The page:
By Seth Johnson
A study commissioned amid the previous presidential election’s “War on Women” campaign rhetoric and accompanying attempts by feminist groups to speak for all women found many mothers want to quit the workforce to stay home with their children but say they can’t afford it.
The joint study by Forbes and TheBump.com surveyed 1,000 women, 67 percent of whom were working moms and 33 percent of whom were at home.
Just 10 percent of stay-at-home moms regretted giving up their jobs, and 19 percent said they would be happier if still working. But close to half of working moms believed they would be happier if they stayed at home with their children.
Despite decades of pressure from feminists to put off having kids or let others raise them, many women are deciding that isn’t the life they want.
Three of these women – a Hollywood actress, a psychologist and radio host, and a political news anchor – have written “What Women Really Want.” The new book delves into the true desires women have for themselves and their families in contrast to what society and media tell them.
Morgan Brittany, perhaps best known for starring as Katherine Wentworth on the hit television series “Dallas” while raising a family, said many women “are now realizing that they need not feel guilty for wanting to be stay-at-home moms.”
“The issue is, now that they have shaken the guilt, the reality and ability to actually stay at home is much more difficult,” she said.
A major factor in any career decision for mothers is the economy. The study found the high cost of childcare forces 14 percent of mothers to stay home, while others have to work just to pay the babysitters.
The study also found these economic issues lead to tension at home, with more than a third of working mothers resenting their spouse or partner for not earning enough money to allow them to stay home. Women also worry that they won’t be able to find a job if they needed to return to work, with 65 percent of stay-at-home moms saying it’s a concern for them.
Gina Loudon, a former stay-at-home mom with a Ph.D. in psychology who hosts TV and radio shows, said, “As a working mother today, perhaps the reason I don’t feel resentment toward my husband is because he worked so hard for most of our lives for me to be able to stay home.”
Loudon also said that the economy and other outside factors affected her decision to go back to work.
“The reality is that the economy, combined with my witness to the fall of America into tyranny, forced me back into the workplace in a field outside my Ph.D. studies. As the study mentioned, I went to school for more than a decade and spend hundreds of thousands of dollars to get multiple post grad degrees so that I could stay home with my children.”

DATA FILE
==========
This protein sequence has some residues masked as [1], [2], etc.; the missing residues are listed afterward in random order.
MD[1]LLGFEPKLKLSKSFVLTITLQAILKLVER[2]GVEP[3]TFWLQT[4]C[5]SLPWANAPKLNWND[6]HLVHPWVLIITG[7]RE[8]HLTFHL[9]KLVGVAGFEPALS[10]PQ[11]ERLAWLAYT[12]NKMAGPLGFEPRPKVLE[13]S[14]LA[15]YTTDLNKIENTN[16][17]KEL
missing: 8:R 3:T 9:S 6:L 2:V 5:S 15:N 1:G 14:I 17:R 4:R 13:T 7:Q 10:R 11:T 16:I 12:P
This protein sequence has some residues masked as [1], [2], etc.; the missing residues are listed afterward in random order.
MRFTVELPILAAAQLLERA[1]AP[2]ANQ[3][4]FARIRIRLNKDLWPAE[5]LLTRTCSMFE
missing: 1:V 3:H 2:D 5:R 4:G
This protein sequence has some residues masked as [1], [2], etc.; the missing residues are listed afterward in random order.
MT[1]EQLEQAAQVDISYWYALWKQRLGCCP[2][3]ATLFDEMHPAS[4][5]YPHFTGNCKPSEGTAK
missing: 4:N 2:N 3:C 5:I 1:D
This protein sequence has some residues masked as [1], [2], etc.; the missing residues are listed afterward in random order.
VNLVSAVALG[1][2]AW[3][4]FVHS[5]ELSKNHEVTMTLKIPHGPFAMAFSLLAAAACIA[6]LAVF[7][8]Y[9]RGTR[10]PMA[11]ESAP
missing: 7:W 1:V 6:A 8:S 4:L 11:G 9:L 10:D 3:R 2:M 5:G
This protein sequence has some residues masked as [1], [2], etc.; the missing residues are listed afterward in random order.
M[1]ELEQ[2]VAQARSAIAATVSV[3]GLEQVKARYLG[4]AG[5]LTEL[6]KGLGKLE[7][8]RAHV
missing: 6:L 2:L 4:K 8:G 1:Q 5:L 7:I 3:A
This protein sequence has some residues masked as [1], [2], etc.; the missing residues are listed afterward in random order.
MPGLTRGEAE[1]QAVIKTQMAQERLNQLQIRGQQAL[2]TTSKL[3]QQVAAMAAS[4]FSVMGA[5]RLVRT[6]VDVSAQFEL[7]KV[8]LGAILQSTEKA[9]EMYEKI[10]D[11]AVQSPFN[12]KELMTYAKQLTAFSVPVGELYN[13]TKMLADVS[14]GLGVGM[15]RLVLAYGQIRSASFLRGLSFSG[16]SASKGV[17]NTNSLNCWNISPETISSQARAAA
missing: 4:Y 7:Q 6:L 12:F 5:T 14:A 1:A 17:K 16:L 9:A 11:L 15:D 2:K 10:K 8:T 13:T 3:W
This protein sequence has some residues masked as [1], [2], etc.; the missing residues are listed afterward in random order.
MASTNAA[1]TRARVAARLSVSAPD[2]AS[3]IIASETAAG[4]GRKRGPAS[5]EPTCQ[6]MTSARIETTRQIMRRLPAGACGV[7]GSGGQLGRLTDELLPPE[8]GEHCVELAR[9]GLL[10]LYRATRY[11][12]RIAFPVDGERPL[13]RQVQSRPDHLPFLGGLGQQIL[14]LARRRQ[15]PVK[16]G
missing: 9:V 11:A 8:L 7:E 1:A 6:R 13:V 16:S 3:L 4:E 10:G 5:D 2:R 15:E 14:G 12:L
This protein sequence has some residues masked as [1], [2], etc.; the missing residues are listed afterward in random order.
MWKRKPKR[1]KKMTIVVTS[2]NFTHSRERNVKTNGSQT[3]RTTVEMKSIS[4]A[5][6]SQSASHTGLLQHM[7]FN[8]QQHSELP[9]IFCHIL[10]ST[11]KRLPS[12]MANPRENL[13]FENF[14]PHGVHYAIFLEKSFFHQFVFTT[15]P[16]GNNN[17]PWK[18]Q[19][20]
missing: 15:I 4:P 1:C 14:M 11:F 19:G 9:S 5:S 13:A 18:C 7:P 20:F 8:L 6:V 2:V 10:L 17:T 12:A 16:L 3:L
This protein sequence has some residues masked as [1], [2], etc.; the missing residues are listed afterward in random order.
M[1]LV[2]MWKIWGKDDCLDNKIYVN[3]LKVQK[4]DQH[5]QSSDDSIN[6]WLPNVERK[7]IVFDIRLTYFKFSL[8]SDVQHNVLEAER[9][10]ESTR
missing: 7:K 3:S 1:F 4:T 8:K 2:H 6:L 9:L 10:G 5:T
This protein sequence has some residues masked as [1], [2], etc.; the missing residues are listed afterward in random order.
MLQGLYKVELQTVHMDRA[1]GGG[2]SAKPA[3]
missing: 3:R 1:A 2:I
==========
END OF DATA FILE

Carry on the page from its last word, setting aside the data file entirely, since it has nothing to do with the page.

Anne-Marie Murrell, the lead anchor and director of Politichicks.TV, was able to stay home but not until much later than she wished.
“As a former single, struggling mother, I had no choice but to work as many jobs as possible just to stay ahead. Every day I would skip my lunch break to pick up my son from his after-school program and then drop him off at whichever baby sitter I could find, then race back to work. By the time I got home in the evening, we were both too exhausted to talk.”
Not being able to give their children the amount of time and attention they need is a concern to working mothers. In the study, 52 percent said they were made to feel guilty for this by their partner.
To make things harder, the mothers reported they felt they were shortchanging their families and their bosses.
“If one word could summarize my son’s childhood it would be ‘rushed.’ So yes, I dreamed of the day when I wouldn’t have to work so hard and could stay home with him. Unfortunately this didn’t happen until he was in high school. I have very few regrets in my life, but this is definitely one of them.”
Brittany, Loudon and Murrell believe women deserve to be free to choose what works best for their families, not pressured by feminist groups to toe any line. They also believe that public policy has a large impact on families and that good legislative decisions will help make women more free.
“It is difficult for everyone in an economy that is stagnant and teetering on collapse, but unless we change the dynamic, get people back to work, lower taxes, and unburden households, women will not be able to make the choices they want,” Brittany said.